September 05, 2014

Native aspects of Deep Shadow

Deep Shadow (Doc Ford)From Publishers Weekly

Starred Review. At the start of bestseller White's outstanding 17th Doc Ford thriller (after Dead Silence), two low-life ex-cons, King and Perry, are on the lam after killing a family of five in a burglary. They end up in Doc's neck of the woods, or rather his neck of the swamp, in central Florida. Doc; his boat-bum hipster pal, Tomlinson; troubled Indian teen Will Chaser, who played a key role in Dead Silence; and Arlis Futch, a crusty old fisherman, have arrived at a small lake, which they intend to search for Batista's treasure plane, which disappeared in 1958 while flying the ex-dictator's looted booty out of Cuba during the Castro takeover. King and Perry, who are as bad as they come, quickly take control of the others, forcing Doc and friends to continue diving in the lake, after which the pair plan to kill them all. Throw in a giant, mysterious swamp creature with an appetite for cattle, horses, and divers, and you've got a nail-biter that's virtually impossible to put down.

Surprisingly Disappointing
By Gregory K. Brill on June 12, 2010

Having been a fan of the Doc Ford series for years, I was excited to get my hands on the latest installment. I was greatly disappointed by the time I was four chapters in, and the disappointment continues throughout the book. The vast majority of the story takes place along the shore or beneath the surface of a sink hole lake somewhere near Orlando. Unfortunately, this book lacks the character development of both antagonists and protagonists that one has come to expect from Randy Wayne White. White, who is known for his vivid and captivating descriptions of the Florida lifestyle, culture, and locations, simply falls flat in this book. Well over two-thirds of the book take place along a linear timeline in and around the lake. What is even more surprising is that White spends a tedious amount of time trying to establish the dire straits that his friends Tomlinson and Will are in when trapped by an underwater landslide and then seems to forget that sense of urgency (they only have 15 minutes worth of air lefft )over the next several CHAPTERS). The book lacks the character development, story line, or use of the qualities of Doc Ford that once made these books a "first buy." Bottom line for this story...this book does not fit into the Doc Ford series, and if you are a fan...wait for this one to come out on the sale rack!!
Book review: 'Deep Shadow' by Randy Wayne White

By Shawna SeedDeep Shadow is the 17th Doc Ford book, and a long-running series poses certain challenges. Too much back story bores longtime readers; too little renders a book inaccessible to new ones.

White sketches out Ford and Tomlinson economically--he's had plenty of practice. The exposition gets clunky for Chaser, a carryover character from the last novel. If he reappears a third time, perhaps White will have him down pat. After being buried alive in Dead Silence and trapped underwater in Deep Shadow, however, Chaser may want to skip the next installment.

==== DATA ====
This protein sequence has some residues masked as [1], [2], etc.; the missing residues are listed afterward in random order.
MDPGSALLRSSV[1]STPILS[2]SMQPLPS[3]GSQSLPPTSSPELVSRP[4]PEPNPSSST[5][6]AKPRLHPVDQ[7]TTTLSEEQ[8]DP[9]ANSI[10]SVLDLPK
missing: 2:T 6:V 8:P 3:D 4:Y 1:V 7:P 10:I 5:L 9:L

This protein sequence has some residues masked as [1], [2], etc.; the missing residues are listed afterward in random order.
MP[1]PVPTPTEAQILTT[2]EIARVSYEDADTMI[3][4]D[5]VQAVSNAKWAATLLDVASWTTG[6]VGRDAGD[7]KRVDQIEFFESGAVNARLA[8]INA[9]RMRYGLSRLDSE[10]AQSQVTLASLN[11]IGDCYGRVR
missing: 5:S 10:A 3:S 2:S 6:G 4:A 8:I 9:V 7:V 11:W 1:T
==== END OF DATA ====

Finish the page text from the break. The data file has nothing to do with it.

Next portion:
The least dynamic characters are the ex-cons. The hero astutely assesses their personalities and plays the two crooks against each other, but readers may find the pair indistinguishable. The swamp creature, however--now there's an interesting and surprisingly plausible villain.

In the end, White's strength is not the nuanced development of each character but his ability to ratchet up the action to keep readers turning the pages. And readers will keep turning the pages, if only to find out the answer to the novel's burning question: What is that thing?
Comment:  Deep Shadow has a couple of Native aspects:

1) Will Chaser, the Cherokee youth from a troubled home. At first he's surly and uncommunicative, but he loosens up when Ford lets him scuba-dive. When he and Tomlinson are trapped underwater, he takes charge while Tomlinson drifts off in a New Age cloud.

Chaser isn't particularly stereotypical, but he isn't well-drawn either. He's kind of an average character all around.

He does have some bizarre ability to sense things (vibrations? lifeforces?) in the land around him. I think this ability appears in a flashback and doesn't play a role in the present-day story. It's odd to give him a pseudo-superpower and it's odd that he never uses it.

2) The creature's lair is a small underground cavern connected to the lake. A pre-Columbian Indian is buried there along with some of his artifacts or "treasure." Chaser and Tomlinson have to pass through this cavern before they escape, so the book gives us a bit of Florida Native lore.

Anyway, I agree with the negative review above. Deep Shadow was no page-turner. It's the sort of potboiler you might read in an airport if you had nothing better to do, but no more. Rob's rating: 7.0 of 10.

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